On World Health Day, a Look at Standards that Support Global Sustainable Sanitation Solutions
On World Health Day, the American National Standards Institute (ANSI) recognizes the important role of international standards supporting improved global health and sanitation. With a suite of newly released videos, ANSI illustrates how two standards from the International Standards Organization (ISO) are helping to support sustainable sanitation solutions around the globe. ANSI is the U.S. member body to ISO.
As the first international standard for “reinvented toilets,” ISO 30500 provides safety and performance requirements for new, non-sewered household toilets that conserve water and treat waste all by themselves. ISO 24521 provides guidance for the management of basic on-site domestic wastewater services to improve management and safety of existing non-sewered sanitation options. When used together, these international standards have the potential to revolutionize the sanitation sector, and bring sustainable solutions to the nearly 2 billion people globally who live without access to adequate and equitable sanitation. These standards can also help us achieve the UN Sustainable Development Goals.
ANSI’s new two-minute video – available in English, French, Mandarin, and English subtitles – explains that by adopting and using these international standards for new, non-sewered sanitation systems, we can reimagine what a toilet can be, and put all communities on a path to collective prosperity.
ANSI is partnering with organizations around the world to support the successful rollout and implementation of the standards. ISO 30500 has already been adopted by 16 national standards bodies. In the coming months, ANSI will offer a series of workshops, trainings, and information sessions to further support implementation.
“ANSI is proud to support broad implementation around the globe,” said Leslie McDermott, senior director of international development at ANSI. “We know that effective sanitation is linked to better health, safety, and livelihood. Utilizing ISO 30500 and ISO 24521 can enable nations to promote sustainable community development and ultimately spur economic growth.”
The standards also support the United Nations Sustainable Developmental Goal 6 “to ensure availability and sustainable management of water and sanitation for all.” See more about how these standards support the goal on the ISO Sustainable Goal webpage. Additional resources and information is available at https://sanitation.ansi.org/.
About World Health Day
The First World Health Assembly called for the creation of a “World Health Day.” Now in its 70th year, World Health Day raises global awareness of a specific health theme to highlight a priority area of concern for the World Health Organization (WHO).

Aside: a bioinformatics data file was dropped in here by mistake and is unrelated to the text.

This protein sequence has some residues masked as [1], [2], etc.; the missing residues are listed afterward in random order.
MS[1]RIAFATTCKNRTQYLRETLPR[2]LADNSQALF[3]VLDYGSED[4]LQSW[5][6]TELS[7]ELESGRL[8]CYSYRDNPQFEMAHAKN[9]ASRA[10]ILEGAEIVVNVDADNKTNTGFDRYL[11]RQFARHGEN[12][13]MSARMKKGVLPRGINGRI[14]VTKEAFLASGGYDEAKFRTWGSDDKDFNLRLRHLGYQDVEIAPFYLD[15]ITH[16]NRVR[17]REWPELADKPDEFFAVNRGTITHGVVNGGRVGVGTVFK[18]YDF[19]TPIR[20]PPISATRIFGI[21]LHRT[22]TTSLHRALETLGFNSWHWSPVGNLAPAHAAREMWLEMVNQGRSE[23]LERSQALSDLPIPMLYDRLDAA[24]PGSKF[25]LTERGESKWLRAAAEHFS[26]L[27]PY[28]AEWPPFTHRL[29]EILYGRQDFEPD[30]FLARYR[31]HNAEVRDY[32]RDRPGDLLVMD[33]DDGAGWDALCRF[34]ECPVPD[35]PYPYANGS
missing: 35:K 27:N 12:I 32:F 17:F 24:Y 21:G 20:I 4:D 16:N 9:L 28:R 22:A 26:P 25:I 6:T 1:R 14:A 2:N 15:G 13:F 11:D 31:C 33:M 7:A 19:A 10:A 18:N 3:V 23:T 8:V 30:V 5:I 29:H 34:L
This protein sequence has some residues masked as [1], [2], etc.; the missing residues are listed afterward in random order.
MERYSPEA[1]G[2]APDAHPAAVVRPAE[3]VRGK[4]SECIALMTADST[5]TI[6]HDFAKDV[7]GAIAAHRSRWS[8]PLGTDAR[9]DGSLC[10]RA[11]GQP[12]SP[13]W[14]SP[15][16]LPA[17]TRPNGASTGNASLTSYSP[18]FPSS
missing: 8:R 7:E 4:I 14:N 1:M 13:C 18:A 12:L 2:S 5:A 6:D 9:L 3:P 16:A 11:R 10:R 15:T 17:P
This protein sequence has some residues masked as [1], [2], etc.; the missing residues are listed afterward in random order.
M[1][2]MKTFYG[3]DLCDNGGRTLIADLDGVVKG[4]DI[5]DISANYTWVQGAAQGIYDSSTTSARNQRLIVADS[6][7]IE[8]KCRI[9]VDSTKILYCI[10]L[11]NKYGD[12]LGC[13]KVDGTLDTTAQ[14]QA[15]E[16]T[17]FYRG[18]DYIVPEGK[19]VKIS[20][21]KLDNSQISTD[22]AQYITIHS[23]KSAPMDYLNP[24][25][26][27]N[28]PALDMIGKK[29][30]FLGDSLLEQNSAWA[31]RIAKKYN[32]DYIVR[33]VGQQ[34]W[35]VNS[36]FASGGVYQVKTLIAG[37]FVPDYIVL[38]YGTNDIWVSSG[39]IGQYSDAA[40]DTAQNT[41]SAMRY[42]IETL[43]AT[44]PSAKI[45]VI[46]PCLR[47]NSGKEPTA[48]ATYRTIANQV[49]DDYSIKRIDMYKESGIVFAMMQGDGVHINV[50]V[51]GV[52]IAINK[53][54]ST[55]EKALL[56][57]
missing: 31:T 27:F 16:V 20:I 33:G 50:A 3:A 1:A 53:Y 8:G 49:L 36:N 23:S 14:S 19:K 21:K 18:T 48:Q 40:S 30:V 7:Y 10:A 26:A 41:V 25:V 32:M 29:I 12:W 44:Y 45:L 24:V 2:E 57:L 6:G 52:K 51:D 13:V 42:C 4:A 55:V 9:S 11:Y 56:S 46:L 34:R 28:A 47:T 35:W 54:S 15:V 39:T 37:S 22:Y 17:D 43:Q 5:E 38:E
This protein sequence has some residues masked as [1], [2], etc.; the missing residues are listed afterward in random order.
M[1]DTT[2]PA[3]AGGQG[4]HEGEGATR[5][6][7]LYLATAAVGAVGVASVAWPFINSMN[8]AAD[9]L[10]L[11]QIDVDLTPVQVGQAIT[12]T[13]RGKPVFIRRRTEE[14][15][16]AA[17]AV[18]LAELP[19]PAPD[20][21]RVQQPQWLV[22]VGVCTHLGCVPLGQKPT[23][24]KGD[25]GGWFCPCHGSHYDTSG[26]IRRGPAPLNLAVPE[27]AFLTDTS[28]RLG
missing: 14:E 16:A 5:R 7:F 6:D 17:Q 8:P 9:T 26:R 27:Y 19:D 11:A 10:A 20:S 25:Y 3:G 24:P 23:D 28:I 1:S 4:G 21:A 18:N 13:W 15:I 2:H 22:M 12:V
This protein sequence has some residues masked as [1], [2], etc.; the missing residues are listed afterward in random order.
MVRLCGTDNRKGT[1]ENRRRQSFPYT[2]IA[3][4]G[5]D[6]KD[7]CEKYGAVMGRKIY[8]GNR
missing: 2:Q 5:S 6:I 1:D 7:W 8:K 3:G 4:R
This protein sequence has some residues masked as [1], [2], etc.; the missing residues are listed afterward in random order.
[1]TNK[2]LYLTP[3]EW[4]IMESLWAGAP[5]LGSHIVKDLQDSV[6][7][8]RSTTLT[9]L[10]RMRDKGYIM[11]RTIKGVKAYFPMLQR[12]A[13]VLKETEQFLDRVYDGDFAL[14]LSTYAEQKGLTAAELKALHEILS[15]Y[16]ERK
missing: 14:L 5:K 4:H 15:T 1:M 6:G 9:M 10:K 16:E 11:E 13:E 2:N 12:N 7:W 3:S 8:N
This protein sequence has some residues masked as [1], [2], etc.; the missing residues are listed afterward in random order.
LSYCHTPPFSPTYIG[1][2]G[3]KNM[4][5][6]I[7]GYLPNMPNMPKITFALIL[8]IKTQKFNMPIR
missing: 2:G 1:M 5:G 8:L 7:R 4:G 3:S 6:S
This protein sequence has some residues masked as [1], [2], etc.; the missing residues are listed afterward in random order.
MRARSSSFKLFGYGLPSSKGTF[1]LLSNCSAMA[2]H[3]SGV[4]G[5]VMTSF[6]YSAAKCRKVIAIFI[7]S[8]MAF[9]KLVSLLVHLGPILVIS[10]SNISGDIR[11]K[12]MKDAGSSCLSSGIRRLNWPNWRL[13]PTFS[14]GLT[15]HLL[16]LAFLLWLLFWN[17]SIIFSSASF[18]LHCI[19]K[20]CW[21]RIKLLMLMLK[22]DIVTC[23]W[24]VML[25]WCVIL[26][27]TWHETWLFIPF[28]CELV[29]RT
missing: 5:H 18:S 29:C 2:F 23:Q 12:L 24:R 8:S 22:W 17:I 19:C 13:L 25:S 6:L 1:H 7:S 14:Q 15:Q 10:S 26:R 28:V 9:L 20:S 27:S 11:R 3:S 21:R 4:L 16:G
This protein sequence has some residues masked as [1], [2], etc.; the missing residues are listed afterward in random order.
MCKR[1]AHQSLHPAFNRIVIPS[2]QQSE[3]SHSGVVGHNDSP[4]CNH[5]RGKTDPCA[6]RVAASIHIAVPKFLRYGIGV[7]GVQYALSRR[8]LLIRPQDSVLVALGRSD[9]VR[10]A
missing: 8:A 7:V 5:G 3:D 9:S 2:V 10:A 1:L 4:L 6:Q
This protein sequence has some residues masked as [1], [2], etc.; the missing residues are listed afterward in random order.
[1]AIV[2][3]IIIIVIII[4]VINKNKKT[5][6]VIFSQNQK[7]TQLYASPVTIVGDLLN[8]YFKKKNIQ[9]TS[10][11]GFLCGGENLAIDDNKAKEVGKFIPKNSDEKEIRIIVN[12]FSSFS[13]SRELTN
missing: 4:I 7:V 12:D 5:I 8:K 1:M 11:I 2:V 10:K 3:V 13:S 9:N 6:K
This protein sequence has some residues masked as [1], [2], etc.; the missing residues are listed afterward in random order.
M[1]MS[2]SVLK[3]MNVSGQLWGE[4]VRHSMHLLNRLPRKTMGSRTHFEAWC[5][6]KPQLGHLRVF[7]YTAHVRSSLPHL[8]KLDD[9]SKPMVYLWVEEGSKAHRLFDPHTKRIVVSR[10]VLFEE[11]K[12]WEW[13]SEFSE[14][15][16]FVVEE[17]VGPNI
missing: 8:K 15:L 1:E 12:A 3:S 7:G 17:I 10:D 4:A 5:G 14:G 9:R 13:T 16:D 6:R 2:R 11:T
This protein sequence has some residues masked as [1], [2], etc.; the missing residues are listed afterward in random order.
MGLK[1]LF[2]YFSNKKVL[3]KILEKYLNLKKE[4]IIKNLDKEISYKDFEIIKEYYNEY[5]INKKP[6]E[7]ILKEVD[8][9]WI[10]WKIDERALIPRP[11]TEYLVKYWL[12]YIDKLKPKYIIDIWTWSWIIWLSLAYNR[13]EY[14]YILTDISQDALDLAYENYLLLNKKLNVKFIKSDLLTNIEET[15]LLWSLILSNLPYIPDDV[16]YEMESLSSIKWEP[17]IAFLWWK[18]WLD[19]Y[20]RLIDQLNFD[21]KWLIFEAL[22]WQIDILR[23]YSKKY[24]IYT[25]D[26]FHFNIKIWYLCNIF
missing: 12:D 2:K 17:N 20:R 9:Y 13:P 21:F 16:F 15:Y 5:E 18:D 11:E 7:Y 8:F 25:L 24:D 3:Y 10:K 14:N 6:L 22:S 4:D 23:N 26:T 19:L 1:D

World Health Day 2020 celebrates the work of nurses and midwives and reminds world leaders of the critical role they play in keeping the world healthy during the COVID-19 pandemic. Read more about the World Health Day campaign.
The American National Standards Institute (ANSI) is a private non-profit organization whose mission is to enhance U.S. global competitiveness and the American quality of life by promoting, facilitating, and safeguarding the integrity of the voluntary standardization and conformity assessment system. Its membership is comprised of businesses, professional societies and trade associations, standards developers, government agencies, and consumer and labor organizations.
The Institute represents and serves the diverse interests of more than 270,000 companies and organizations and 30 million professionals worldwide. ANSI is the official U.S. representative to the International Organization for Standardization (ISO) and, via the U.S. National Committee, the International Electrotechnical Commission (IEC). For more information, visit www.ansi.org.
ISO, the International Organization for Standardization, is a nonprofit organization that develops and publishes standards of virtually every possible sort, ranging from standards for information technology to fluid dynamics and nuclear energy. Headquartered in Geneva, Switzerland, ISO is composed of 162 members, each one the sole representative for their home country. As the largest developer and publisher of standards in the world, ISO fills the vital role of a medium for agreement between individual standards developers, spreading progress made by one country’s local developers across the world to further the goal of standardization.